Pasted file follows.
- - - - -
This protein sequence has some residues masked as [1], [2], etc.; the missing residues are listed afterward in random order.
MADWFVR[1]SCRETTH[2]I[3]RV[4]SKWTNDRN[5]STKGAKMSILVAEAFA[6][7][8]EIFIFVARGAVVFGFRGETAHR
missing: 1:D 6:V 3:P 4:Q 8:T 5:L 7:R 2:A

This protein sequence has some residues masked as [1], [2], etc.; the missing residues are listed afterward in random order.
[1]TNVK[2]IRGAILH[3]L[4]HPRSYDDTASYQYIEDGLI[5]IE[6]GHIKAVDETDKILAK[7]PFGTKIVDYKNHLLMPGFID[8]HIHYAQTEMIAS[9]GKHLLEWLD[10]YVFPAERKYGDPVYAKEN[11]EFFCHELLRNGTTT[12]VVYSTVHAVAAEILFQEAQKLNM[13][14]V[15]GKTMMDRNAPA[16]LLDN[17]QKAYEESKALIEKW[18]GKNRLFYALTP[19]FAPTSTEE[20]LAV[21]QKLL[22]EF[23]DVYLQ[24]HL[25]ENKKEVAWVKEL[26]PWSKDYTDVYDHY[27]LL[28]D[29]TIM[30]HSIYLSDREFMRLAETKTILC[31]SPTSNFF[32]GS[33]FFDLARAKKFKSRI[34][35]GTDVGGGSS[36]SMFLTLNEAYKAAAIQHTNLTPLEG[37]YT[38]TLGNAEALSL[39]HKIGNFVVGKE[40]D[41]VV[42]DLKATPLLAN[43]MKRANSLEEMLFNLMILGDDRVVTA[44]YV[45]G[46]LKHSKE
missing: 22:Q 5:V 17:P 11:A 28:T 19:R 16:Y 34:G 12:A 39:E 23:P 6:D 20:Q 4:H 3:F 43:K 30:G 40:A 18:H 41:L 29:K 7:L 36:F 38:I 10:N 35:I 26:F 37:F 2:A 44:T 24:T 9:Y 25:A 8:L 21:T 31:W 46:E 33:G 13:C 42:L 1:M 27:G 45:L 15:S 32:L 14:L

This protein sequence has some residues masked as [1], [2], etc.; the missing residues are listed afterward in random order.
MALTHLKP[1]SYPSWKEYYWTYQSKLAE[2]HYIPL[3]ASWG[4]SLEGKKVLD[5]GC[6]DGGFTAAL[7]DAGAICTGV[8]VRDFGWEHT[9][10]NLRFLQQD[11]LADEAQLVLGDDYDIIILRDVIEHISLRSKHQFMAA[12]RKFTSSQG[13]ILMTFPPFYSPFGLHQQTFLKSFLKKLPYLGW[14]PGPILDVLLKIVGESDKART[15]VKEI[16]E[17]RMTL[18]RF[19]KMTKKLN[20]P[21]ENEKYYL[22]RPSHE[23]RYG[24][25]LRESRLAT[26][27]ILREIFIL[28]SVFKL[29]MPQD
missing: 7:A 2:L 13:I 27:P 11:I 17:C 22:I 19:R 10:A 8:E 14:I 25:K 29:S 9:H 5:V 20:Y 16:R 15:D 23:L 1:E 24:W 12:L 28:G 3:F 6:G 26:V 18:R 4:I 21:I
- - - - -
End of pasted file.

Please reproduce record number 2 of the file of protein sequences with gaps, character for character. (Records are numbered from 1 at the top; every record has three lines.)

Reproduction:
This protein sequence has some residues masked as [1], [2], etc.; the missing residues are listed afterward in random order.
[1]TNVK[2]IRGAILH[3]L[4]HPRSYDDTASYQYIEDGLI[5]IE[6]GHIKAVDETDKILAK[7]PFGTKIVDYKNHLLMPGFID[8]HIHYAQTEMIAS[9]GKHLLEWLD[10]YVFPAERKYGDPVYAKEN[11]EFFCHELLRNGTTT[12]VVYSTVHAVAAEILFQEAQKLNM[13][14]V[15]GKTMMDRNAPA[16]LLDN[17]QKAYEESKALIEKW[18]GKNRLFYALTP[19]FAPTSTEE[20]LAV[21]QKLL[22]EF[23]DVYLQ[24]HL[25]ENKKEVAWVKEL[26]PWSKDYTDVYDHY[27]LL[28]D[29]TIM[30]HSIYLSDREFMRLAETKTILC[31]SPTSNFF[32]GS[33]FFDLARAKKFKSRI[34][35]GTDVGGGSS[36]SMFLTLNEAYKAAAIQHTNLTPLEG[37]YT[38]TLGNAEALSL[39]HKIGNFVVGKE[40]D[41]VV[42]DLKATPLLAN[43]MKRANSLEEMLFNLMILGDDRVVTA[44]YV[45]G[46]LKHSKE
missing: 22:Q 5:V 17:P 11:A 28:T 19:R 16:Y 34:G 12:A 39:E 23:P 6:D 20:Q 4:H 3:F 43:K 30:G 40:A 18:H 41:L 29:K 7:L 36:F 38:I 10:N 35:I 26:F 37:F 2:A 44:T 24:T 9:Y 25:A 8:L 21:T 31:W 46:E 33:G 13:C 42:L 1:M 27:G 45:L 15:S 32:L 14:L